[arin-ppml] quantitative study of IPv4 address market
jmaimon at chl.com
Wed Sep 5 13:24:39 EDT 2012
Paul Vixie wrote:
> to me the most significant fact in all of this is that well capitalized
> organizations do not act as if, in any way, there was an impending ipv4
> exhaustion event, or even a shortage. they are by and large not treating
> ipv6 as though it was an imminent necessity. they know they can get ipv6
> and run dual stack or translators for it at any time. their panic is
> limited to laying in a long term supply of ipv4 because they will need
> one or more half-decades to turn ship. they imagine, dimly if at all,
> that less well capitalized enterprises will move first their growth and
> then eventually their installed base to ipv6 but will not lose the
> ability to reach ipv4 -- ever. in this view, 2**32 addresses will go to
> the highest bidder, except for the dribs and drabs needed for "the 99%"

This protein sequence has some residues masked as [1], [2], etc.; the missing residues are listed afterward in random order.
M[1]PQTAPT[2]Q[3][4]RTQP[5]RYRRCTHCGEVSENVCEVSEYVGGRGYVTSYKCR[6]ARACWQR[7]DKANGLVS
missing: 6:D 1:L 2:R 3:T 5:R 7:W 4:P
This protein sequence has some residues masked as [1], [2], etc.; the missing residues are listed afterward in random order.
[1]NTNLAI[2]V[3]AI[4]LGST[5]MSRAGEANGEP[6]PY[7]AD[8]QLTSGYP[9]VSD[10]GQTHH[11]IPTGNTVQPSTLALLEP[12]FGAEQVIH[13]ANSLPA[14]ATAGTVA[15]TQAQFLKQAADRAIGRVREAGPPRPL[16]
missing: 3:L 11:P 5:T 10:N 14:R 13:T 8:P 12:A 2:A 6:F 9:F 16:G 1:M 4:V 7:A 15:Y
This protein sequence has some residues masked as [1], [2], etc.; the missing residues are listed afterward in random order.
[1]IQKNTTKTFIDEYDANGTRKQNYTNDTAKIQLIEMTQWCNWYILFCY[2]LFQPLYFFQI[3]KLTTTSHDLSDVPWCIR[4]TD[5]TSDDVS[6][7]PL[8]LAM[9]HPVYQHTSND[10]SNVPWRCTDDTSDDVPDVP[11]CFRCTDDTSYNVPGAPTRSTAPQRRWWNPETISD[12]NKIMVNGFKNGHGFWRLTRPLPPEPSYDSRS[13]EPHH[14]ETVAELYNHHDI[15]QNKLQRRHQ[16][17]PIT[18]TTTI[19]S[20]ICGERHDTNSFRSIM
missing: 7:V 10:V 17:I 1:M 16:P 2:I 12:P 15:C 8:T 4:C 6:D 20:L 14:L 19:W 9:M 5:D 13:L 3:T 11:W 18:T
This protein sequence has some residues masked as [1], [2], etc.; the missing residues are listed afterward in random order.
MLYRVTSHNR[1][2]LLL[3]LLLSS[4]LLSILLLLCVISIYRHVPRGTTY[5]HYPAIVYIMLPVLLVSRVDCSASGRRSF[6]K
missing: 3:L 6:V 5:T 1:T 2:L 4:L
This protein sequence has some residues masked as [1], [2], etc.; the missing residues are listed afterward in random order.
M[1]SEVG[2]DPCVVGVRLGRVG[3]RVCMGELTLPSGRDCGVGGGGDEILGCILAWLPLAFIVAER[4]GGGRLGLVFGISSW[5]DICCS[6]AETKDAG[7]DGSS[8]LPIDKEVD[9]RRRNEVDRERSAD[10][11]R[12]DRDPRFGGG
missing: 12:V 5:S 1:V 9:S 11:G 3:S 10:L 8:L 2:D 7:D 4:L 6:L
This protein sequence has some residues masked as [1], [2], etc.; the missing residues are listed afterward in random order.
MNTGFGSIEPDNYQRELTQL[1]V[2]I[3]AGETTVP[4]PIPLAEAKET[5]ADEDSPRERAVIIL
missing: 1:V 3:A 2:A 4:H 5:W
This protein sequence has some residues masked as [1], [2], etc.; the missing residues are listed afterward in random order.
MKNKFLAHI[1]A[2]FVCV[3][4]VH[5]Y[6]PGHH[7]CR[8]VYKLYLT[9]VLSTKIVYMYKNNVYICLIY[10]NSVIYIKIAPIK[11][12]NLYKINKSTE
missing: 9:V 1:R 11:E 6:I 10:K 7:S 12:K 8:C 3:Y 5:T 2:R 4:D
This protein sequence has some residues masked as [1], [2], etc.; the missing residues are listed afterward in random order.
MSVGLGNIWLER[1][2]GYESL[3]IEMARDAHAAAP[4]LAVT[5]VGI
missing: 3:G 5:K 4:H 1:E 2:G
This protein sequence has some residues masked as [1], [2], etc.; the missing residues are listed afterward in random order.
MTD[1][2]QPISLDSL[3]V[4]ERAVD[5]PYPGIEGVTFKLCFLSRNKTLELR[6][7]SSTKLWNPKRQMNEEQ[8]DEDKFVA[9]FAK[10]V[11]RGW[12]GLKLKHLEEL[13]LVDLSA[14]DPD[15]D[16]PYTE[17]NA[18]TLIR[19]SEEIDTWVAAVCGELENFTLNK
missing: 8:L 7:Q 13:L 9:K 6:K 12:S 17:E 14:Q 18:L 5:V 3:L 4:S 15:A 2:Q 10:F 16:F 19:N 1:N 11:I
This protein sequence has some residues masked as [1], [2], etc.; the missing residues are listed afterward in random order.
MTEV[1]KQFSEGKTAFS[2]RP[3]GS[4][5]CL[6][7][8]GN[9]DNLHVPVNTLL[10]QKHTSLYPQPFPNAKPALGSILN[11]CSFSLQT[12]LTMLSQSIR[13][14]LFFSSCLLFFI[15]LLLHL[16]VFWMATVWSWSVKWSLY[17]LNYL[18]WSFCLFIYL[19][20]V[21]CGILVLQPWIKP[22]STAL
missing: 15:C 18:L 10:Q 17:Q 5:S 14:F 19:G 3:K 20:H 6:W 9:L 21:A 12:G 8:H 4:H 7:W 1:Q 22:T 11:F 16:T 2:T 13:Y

> to use various kinds of NAT or address translation.
> i am appalled. this is the same attitude that melts polar ice caps.
Its really difficult to expect large quantities of entities to behave in
ways immaterial or counter to their immediate self interest.
IPv6 is a nice plan A, but plan B is to make sure you have enough IPv4
for your needs.
As soon as Plan B is secure, there is much less incentive to focus on
Plan A. This is not good for those focusing on Plan A and/or with
limited accessibility to Plan B.
This is why I advocate conserving and preserving ARIN's role in
providing a Plan B for as much of the community that it can, and in
particular, the segment of the community likely to be in the most need
Otherwise, the inequality will be between those who were able to execute
their plan B and those who were not.
For most, there is still no first mover advantage to IPv6. Turning it on
does not enlarge or enhance their audience now or in the near future.
It does not even solve difficulties that some of the audience may be
having with CGN or what-not, unless they can be convinced to go and get
So for most, the thinking seems to be along the lines of, "if everybody
else can send me email, then it is your problem if you cannot and I
don't particularly care how you solve it".
More information about the ARIN-PPML